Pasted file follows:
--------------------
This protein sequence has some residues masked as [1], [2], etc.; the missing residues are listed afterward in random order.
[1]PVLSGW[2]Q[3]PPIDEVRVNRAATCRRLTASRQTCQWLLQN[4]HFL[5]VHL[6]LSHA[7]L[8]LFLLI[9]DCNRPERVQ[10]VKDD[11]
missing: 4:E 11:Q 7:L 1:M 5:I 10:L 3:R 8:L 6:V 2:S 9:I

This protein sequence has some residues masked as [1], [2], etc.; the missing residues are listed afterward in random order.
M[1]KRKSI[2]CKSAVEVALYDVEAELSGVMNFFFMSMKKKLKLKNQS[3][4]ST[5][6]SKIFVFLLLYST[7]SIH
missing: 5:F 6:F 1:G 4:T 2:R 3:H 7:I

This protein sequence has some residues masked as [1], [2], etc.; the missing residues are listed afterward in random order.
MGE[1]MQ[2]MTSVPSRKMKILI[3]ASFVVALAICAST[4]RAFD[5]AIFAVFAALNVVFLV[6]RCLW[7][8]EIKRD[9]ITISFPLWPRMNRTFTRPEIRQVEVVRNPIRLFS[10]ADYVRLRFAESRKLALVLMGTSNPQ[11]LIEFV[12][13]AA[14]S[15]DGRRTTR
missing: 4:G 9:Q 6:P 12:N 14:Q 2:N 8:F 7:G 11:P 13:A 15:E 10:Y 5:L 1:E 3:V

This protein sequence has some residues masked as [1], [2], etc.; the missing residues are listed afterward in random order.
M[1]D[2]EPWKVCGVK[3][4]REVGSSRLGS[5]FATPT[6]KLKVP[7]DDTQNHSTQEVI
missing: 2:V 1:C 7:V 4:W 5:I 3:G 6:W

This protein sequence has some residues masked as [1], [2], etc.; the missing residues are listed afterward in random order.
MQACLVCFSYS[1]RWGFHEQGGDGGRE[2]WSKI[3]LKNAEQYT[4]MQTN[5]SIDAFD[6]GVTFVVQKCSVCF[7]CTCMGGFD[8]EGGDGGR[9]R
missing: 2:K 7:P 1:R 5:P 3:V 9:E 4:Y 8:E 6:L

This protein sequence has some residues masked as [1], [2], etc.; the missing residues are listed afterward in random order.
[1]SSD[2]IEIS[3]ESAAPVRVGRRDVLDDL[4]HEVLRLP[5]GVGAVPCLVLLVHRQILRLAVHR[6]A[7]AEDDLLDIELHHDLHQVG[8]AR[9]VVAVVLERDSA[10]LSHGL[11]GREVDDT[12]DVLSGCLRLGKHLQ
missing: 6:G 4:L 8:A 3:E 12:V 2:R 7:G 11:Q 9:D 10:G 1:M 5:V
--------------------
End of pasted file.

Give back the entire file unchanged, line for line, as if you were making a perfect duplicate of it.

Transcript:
This protein sequence has some residues masked as [1], [2], etc.; the missing residues are listed afterward in random order.
[1]PVLSGW[2]Q[3]PPIDEVRVNRAATCRRLTASRQTCQWLLQN[4]HFL[5]VHL[6]LSHA[7]L[8]LFLLI[9]DCNRPERVQ[10]VKDD[11]
missing: 4:E 11:Q 7:L 1:M 5:I 10:L 3:R 8:L 6:V 2:S 9:I

This protein sequence has some residues masked as [1], [2], etc.; the missing residues are listed afterward in random order.
M[1]KRKSI[2]CKSAVEVALYDVEAELSGVMNFFFMSMKKKLKLKNQS[3][4]ST[5][6]SKIFVFLLLYST[7]SIH
missing: 5:F 6:F 1:G 4:T 2:R 3:H 7:I

This protein sequence has some residues masked as [1], [2], etc.; the missing residues are listed afterward in random order.
MGE[1]MQ[2]MTSVPSRKMKILI[3]ASFVVALAICAST[4]RAFD[5]AIFAVFAALNVVFLV[6]RCLW[7][8]EIKRD[9]ITISFPLWPRMNRTFTRPEIRQVEVVRNPIRLFS[10]ADYVRLRFAESRKLALVLMGTSNPQ[11]LIEFV[12][13]AA[14]S[15]DGRRTTR
missing: 4:G 9:Q 6:P 12:N 14:Q 2:N 8:F 7:G 11:P 13:A 15:E 10:Y 5:L 1:E 3:V

This protein sequence has some residues masked as [1], [2], etc.; the missing residues are listed afterward in random order.
M[1]D[2]EPWKVCGVK[3][4]REVGSSRLGS[5]FATPT[6]KLKVP[7]DDTQNHSTQEVI
missing: 2:V 1:C 7:V 4:W 5:I 3:G 6:W

This protein sequence has some residues masked as [1], [2], etc.; the missing residues are listed afterward in random order.
MQACLVCFSYS[1]RWGFHEQGGDGGRE[2]WSKI[3]LKNAEQYT[4]MQTN[5]SIDAFD[6]GVTFVVQKCSVCF[7]CTCMGGFD[8]EGGDGGR[9]R
missing: 2:K 7:P 1:R 5:P 3:V 9:E 4:Y 8:E 6:L

This protein sequence has some residues masked as [1], [2], etc.; the missing residues are listed afterward in random order.
[1]SSD[2]IEIS[3]ESAAPVRVGRRDVLDDL[4]HEVLRLP[5]GVGAVPCLVLLVHRQILRLAVHR[6]A[7]AEDDLLDIELHHDLHQVG[8]AR[9]VVAVVLERDSA[10]LSHGL[11]GREVDDT[12]DVLSGCLRLGKHLQ
missing: 6:G 4:L 8:A 3:E 12:V 2:R 7:G 11:Q 9:D 10:G 1:M 5:V